Balladeer’s Blog concludes its examination of the stories of pulp heroine Jirel of Joiry, the Medieval French woman-warrior created by female author C.L. Moore in 1934. For the first story click HERE.
HELLSGARDE (1939) – Sadly, this is the last of C.L. Moore’s Jirel of Joiry adventures, but the character gets to go out on a high note. The handsome but treacherous Guy of Garlot ambushes twenty of Jirel’s soldiers and imprisons them in the dungeons of Castle Garlot.
Guy demands ransom, so Jirel meets with him to negotiate since Castle Garlot is impregnable to assault and sieges as it sits atop a high, steep mountain with underground springs supplying it with endless water. The only payment Guy will accept to free Jirel’s men unharmed is the treasure from the remote and damned castle of Hellsgarde.
Jirel knows that Guy is too cowardly to venture into that legendary site himself, so with a combination of contempt and resentment she sets out for Hellsgarde. She rides alone, since she considers it a suicidal undertaking and she won’t order any of her other soldiers to share the soul-searing risks of this mission.
After a few days, our heroine arrives near Hellsgarde at sunset. She is unsure if this is just coincidence or if it means that the tales are true about the castle’s enchantment rendering it hidden until the sun is going down.
Her horse is reluctant to approach the vile landmark but Jirel nudges it along the winding roadway that leads to its entrance. That roadway is surrounded on both sides by quicksand and vast marshes which discouraged a massed charge against Hellsgarde even before it gained its infernal reputation.
Over two hundred years earlier, the castle’s master Andred and his army had fallen to forces determined to take the renowned treasure that Andred possesssed. All inhabitants of Hellsgarde had been put to death and Andred himself was subjected to horrible torture for several days.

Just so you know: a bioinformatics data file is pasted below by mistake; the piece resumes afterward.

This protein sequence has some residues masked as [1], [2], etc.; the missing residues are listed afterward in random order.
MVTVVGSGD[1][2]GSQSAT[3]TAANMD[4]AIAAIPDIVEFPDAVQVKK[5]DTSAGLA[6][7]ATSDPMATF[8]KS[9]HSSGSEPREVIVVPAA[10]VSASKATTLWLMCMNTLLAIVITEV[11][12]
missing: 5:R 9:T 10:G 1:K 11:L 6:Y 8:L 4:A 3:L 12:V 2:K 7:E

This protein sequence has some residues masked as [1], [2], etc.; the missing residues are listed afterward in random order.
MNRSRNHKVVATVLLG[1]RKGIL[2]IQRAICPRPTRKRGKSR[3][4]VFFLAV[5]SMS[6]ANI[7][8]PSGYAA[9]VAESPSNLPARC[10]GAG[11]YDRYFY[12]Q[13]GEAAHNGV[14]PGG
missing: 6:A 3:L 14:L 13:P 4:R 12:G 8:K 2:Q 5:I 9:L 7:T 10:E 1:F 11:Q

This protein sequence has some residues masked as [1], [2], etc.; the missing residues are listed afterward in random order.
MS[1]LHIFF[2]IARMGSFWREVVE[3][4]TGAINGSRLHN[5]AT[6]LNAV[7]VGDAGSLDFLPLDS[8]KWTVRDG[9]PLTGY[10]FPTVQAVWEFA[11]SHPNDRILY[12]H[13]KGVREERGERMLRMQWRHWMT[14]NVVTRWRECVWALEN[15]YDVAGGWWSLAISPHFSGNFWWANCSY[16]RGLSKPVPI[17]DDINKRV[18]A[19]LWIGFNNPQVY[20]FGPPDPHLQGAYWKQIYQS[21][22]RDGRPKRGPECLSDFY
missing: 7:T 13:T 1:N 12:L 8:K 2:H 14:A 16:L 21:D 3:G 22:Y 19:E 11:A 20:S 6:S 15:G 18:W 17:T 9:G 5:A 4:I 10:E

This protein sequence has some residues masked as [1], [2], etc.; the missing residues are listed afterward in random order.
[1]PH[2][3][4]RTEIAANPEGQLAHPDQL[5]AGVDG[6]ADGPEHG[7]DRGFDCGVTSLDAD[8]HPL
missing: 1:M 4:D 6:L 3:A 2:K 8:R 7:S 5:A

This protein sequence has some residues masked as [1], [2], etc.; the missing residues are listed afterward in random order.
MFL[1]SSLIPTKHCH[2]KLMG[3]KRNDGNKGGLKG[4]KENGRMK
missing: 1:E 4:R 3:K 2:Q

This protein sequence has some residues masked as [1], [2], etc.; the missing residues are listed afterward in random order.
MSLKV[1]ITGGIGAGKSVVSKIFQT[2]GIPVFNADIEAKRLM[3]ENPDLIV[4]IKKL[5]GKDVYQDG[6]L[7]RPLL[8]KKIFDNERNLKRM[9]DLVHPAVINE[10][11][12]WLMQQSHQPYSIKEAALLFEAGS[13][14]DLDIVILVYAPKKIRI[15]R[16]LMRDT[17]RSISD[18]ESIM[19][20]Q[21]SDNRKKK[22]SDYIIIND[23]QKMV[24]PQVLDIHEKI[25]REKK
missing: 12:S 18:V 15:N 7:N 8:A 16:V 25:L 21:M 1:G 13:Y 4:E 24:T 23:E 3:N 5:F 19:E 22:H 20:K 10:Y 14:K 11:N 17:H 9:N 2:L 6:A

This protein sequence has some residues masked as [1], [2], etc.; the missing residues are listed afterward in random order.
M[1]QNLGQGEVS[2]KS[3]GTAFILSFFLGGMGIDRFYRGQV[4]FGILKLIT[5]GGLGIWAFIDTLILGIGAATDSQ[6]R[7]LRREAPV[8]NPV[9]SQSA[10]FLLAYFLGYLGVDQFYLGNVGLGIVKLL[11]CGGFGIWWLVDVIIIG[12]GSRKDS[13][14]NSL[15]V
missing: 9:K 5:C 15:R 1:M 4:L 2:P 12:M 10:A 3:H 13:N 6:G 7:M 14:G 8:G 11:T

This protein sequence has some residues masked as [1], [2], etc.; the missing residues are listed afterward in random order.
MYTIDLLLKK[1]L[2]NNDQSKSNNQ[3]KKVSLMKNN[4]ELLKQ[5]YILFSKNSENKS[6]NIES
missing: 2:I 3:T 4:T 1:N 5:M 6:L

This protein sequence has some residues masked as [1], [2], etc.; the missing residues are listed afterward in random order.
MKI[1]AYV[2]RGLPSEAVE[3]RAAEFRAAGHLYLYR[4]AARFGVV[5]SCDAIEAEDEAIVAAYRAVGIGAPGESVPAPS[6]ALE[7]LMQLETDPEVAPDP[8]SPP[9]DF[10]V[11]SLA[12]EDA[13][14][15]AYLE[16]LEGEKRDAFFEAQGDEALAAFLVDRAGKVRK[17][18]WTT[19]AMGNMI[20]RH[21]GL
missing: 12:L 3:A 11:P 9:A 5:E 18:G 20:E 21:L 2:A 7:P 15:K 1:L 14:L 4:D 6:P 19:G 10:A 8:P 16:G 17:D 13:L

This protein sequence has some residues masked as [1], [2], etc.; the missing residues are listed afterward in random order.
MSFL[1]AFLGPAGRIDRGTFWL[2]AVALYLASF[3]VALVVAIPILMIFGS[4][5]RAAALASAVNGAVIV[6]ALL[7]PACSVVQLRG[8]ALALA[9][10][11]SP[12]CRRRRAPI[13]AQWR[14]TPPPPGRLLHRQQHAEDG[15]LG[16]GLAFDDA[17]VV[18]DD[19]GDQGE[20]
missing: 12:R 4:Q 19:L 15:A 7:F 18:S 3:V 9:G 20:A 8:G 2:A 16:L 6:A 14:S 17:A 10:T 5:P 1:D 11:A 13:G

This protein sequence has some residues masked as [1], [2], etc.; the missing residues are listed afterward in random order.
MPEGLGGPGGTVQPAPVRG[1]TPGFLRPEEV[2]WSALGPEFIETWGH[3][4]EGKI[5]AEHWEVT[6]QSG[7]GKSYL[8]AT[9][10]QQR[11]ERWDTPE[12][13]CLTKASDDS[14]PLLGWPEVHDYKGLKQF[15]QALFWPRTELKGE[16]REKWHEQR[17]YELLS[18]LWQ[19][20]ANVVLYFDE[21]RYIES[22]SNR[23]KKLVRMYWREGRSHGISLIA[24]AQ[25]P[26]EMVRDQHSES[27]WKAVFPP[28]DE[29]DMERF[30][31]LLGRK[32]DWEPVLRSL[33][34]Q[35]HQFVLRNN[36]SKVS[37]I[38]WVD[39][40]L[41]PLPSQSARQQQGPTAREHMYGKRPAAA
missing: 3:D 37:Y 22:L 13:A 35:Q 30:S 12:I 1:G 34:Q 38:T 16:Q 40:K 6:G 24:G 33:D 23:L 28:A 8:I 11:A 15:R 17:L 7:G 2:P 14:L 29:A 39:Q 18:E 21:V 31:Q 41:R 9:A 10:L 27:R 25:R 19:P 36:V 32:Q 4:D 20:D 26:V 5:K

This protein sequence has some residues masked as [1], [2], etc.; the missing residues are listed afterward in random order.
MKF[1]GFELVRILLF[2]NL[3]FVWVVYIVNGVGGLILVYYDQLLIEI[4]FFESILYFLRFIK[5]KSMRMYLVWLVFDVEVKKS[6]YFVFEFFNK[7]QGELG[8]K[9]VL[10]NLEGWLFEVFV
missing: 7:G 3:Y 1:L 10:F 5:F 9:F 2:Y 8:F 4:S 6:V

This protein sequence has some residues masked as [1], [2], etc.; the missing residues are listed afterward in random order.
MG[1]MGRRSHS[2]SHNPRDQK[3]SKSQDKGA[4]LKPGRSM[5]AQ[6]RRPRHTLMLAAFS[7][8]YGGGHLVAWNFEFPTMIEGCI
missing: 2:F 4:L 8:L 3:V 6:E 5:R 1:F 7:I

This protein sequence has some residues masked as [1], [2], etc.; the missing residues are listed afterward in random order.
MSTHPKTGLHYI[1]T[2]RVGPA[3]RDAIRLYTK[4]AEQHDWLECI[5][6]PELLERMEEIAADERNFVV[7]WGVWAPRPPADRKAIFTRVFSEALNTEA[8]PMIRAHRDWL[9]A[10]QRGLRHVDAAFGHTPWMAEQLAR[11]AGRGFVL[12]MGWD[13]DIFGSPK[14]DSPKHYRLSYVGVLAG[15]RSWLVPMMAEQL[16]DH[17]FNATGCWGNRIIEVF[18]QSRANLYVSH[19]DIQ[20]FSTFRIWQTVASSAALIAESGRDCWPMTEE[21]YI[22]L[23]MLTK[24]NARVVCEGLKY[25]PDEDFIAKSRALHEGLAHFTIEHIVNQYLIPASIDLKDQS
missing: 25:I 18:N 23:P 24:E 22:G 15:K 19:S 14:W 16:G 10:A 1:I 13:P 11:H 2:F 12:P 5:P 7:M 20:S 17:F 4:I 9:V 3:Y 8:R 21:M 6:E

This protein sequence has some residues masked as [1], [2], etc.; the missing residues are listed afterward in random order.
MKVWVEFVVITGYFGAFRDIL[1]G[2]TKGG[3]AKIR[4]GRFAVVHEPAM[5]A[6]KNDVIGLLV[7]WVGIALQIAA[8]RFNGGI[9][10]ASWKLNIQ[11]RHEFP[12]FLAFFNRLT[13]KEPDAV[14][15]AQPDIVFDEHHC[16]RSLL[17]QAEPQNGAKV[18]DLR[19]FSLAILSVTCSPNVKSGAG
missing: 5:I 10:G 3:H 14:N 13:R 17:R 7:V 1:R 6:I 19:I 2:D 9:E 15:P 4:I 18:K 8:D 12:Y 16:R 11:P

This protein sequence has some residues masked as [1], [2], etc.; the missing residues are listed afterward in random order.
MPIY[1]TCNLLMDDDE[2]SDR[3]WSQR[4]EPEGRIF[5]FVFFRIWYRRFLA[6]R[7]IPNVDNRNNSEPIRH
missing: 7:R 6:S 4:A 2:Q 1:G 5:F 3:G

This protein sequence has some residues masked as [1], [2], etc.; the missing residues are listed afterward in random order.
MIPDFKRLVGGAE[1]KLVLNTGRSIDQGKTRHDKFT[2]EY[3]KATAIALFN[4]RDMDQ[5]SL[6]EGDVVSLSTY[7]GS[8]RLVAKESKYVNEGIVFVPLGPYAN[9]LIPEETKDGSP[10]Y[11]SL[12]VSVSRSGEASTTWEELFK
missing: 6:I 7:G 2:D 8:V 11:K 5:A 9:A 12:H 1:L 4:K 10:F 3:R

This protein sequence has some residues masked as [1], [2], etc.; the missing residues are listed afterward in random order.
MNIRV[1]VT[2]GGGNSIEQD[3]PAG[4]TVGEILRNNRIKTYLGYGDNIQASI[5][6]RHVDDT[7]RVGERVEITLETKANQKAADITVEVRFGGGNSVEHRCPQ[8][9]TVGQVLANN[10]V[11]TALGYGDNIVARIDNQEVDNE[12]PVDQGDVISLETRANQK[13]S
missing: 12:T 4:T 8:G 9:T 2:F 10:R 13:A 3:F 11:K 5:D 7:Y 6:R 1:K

Still he refused to breathe a word about the treasure’s location. Every inch of the castle had been searched over and over but its hidden riches were never found. Finally, Andred was dismembered and his remains were callously scattered throughout the swamps and quicksand.
Ever since then, the castle went unclaimed and uninhabited. Stories about fevers, curses and the spirit of vile Andred clung to the place, discouraging exploration.
At last reaching the entrance of Hellsgarde, Jirel is disgusted to find a company of dead men propped up into standing positions supported by the spears which killed them. These fresh bodies indicate recent activity, but our woman warrior proceeds into the castle.
She encounters brutish soldiers that serve a handful of monstrously ugly men and women who claim to be descendants of Andred freshly returned to Hellsgarde to claim it. Their leader identifies himself as Alaric but denies knowing anything about any treasure.
The propped-up corpses “guarding” the castle’s entrance are Alaric’s idea of a “jest.” The food he and his colleagues dine on is so stench-ridden that Jirel cannot bring herself to eat much of it.
As the night goes on, it becomes clear that Jirel’s hosts are not entirely human and that they are also hunting for something within the eerie castle. What follows is a series of escalating horrors which rival anything our heroine has faced in any of her previous adventures.
At times Andred’s dismembered body parts emerge from the marshes to lustfully grope and kiss the revolted Jirel. Alaric and his cohorts even try using Andred’s obvious interest in the warrior woman to smoke out the location of his treasure.
In the end, Jirel emerges victorious, overcoming all of the supernatural entities which surround her and acquiring Andred’s treasure to secure her men’s release from Castle Garlot.
C.L. Moore created a unique type of cryptid in this story: entities which feed on, get high on and clearly get off on, “undeath.” In other words, on the spirits of violent dead figures like Andred.
Given all the modern-day ghost hunting shows and movies you’d think someone would revive Moore’s idea about supernatural beings like Alaric and his underlings. Beings who feed/ inhale/ get intoxicated on ghosts and their essence of undeath.
Anyway, rest assured that Jirel arranges for Guy of Garlot to pay for having captured her twenty soldiers in the first place.
I really could have gone for at least one or two more Jirel stories. It’s a bit amazing that nobody has tried bringing her to the big screen, especially when Conan and Red Sonja were being pushed in the 1980s, or when Game of Thrones was big. Or even as successful as The Witcher currently is.
FOR OTHER NEGLECTED PULP HEROES CLICK HERE.